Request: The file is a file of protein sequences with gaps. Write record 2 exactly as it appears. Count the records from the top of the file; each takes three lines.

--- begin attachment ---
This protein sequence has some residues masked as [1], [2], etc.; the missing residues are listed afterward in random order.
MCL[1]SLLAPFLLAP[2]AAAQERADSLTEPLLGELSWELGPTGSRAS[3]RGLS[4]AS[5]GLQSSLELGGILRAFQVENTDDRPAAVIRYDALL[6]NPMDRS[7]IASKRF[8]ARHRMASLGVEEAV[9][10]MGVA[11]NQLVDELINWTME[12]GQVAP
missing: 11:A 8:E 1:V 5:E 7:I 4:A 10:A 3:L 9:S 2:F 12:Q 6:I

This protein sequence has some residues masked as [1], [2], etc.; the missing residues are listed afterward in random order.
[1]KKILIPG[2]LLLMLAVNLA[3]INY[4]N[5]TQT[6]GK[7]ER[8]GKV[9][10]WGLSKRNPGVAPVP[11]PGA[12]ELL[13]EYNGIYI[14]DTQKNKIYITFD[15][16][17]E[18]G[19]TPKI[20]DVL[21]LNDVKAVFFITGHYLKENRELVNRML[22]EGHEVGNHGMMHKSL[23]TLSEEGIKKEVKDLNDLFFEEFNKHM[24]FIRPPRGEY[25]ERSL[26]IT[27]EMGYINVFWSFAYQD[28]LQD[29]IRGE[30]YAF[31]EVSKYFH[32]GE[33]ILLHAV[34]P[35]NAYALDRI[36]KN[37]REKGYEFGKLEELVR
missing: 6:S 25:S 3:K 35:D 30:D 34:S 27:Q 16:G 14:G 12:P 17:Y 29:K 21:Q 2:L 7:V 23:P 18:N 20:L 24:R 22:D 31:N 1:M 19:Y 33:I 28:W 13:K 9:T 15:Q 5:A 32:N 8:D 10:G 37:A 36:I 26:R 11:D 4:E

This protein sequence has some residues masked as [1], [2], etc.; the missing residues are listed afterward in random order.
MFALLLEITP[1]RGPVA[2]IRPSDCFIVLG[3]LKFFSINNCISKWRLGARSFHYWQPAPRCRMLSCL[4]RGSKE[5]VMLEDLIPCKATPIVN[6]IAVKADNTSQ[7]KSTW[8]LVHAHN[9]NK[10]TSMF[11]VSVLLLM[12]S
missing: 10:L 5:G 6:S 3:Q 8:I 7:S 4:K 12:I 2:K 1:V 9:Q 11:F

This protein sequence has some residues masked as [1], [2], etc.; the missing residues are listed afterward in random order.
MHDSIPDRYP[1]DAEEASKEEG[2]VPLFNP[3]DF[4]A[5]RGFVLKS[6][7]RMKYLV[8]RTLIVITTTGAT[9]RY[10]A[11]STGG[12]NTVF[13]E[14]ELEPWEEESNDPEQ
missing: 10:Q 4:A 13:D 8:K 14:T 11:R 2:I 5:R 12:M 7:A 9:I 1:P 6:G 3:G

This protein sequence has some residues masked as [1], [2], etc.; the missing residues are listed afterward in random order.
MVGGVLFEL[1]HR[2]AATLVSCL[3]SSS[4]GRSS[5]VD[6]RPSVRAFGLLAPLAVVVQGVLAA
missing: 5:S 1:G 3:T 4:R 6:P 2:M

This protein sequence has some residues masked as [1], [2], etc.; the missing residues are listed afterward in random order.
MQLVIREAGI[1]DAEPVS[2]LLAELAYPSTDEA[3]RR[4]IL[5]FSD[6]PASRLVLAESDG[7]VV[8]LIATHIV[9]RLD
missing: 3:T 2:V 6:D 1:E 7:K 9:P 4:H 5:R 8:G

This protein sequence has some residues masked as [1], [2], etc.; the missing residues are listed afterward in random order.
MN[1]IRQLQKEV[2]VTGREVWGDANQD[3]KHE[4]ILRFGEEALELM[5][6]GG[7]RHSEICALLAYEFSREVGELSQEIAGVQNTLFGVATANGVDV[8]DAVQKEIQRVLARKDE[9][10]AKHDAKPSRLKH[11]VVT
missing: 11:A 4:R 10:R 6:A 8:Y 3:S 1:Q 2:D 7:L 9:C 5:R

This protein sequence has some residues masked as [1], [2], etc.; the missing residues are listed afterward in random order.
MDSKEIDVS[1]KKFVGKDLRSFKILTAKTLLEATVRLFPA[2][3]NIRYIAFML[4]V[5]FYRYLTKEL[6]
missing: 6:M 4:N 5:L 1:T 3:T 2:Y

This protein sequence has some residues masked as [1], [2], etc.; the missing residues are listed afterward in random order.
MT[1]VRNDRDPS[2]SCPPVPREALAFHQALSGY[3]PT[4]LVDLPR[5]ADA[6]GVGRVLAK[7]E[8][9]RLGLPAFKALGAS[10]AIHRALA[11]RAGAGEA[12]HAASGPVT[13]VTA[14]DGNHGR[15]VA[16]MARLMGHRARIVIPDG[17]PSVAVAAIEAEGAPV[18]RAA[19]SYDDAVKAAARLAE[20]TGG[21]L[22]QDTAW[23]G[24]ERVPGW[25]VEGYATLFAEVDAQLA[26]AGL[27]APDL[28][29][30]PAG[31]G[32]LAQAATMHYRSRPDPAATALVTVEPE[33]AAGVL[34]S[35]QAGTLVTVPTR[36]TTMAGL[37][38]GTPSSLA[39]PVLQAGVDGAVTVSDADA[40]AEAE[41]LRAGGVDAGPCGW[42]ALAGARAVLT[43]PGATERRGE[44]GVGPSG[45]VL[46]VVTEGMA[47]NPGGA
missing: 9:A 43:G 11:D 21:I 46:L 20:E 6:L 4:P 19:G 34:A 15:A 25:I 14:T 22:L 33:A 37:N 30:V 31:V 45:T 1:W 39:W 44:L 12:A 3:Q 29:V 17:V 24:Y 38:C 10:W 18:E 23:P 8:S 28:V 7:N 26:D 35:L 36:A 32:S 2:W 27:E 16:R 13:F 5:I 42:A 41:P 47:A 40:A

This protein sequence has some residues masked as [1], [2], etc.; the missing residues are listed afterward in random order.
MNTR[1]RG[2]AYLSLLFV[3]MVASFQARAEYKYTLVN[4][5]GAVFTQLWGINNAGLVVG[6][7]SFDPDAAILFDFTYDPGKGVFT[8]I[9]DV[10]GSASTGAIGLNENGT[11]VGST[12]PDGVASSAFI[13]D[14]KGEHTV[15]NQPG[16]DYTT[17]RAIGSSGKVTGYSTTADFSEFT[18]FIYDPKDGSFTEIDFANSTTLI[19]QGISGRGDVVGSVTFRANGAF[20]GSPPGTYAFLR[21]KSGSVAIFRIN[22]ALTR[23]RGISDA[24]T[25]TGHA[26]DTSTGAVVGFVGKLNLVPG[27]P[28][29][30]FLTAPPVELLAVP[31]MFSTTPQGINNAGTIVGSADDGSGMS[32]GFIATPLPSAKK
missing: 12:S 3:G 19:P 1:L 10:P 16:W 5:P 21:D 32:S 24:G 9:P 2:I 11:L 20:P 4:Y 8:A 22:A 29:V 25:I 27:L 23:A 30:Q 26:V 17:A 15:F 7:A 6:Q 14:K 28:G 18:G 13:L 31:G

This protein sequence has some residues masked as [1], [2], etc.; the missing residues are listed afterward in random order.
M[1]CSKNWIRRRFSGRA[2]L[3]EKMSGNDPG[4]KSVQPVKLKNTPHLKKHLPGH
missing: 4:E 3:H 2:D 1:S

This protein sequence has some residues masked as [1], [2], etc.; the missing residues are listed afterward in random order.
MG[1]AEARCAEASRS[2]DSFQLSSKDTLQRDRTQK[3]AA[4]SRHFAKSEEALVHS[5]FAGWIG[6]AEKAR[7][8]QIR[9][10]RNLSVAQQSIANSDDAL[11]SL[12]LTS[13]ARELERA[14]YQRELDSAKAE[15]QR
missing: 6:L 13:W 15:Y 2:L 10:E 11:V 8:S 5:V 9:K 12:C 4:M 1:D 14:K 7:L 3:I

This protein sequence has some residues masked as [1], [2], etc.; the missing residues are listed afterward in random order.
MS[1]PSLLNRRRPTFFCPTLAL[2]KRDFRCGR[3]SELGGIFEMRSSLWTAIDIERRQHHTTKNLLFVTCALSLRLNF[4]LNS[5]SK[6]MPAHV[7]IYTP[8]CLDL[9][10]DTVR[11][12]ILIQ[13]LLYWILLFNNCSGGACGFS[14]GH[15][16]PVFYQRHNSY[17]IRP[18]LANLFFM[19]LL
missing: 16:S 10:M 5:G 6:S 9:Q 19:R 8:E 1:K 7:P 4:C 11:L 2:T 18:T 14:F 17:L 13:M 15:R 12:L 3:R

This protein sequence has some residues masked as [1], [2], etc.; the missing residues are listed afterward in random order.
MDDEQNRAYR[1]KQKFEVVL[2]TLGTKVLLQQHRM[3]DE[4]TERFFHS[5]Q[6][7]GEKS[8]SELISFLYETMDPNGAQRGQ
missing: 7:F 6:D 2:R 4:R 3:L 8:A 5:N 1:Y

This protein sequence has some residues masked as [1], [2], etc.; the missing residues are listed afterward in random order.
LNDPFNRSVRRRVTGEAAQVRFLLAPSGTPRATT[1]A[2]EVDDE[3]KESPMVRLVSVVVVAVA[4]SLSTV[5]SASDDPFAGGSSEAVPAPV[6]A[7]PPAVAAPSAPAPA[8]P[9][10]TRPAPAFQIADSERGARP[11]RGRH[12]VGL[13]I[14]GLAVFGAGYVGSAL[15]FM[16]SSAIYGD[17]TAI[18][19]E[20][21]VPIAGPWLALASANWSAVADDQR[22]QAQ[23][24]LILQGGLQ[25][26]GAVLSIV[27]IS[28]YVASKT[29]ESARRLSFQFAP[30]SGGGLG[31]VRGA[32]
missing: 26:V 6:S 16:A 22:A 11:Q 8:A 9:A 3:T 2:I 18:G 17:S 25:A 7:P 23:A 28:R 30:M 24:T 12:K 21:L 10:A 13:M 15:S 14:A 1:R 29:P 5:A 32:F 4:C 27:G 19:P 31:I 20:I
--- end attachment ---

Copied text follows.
This protein sequence has some residues masked as [1], [2], etc.; the missing residues are listed afterward in random order.
[1]KKILIPG[2]LLLMLAVNLA[3]INY[4]N[5]TQT[6]GK[7]ER[8]GKV[9][10]WGLSKRNPGVAPVP[11]PGA[12]ELL[13]EYNGIYI[14]DTQKNKIYITFD[15][16][17]E[18]G[19]TPKI[20]DVL[21]LNDVKAVFFITGHYLKENRELVNRML[22]EGHEVGNHGMMHKSL[23]TLSEEGIKKEVKDLNDLFFEEFNKHM[24]FIRPPRGEY[25]ERSL[26]IT[27]EMGYINVFWSFAYQD[28]LQD[29]IRGE[30]YAF[31]EVSKYFH[32]GE[33]ILLHAV[34]P[35]NAYALDRI[36]KN[37]REKGYEFGKLEELVR
missing: 6:S 25:S 3:K 35:D 30:D 34:S 27:Q 16:G 14:G 12:P 17:Y 29:K 21:Q 2:L 7:V 23:P 18:N 20:L 24:R 22:D 31:N 1:M 19:Y 33:I 28:W 13:K 9:T 15:Q 5:A 32:N 8:D 10:G 37:A 36:I 26:R 11:D 4:E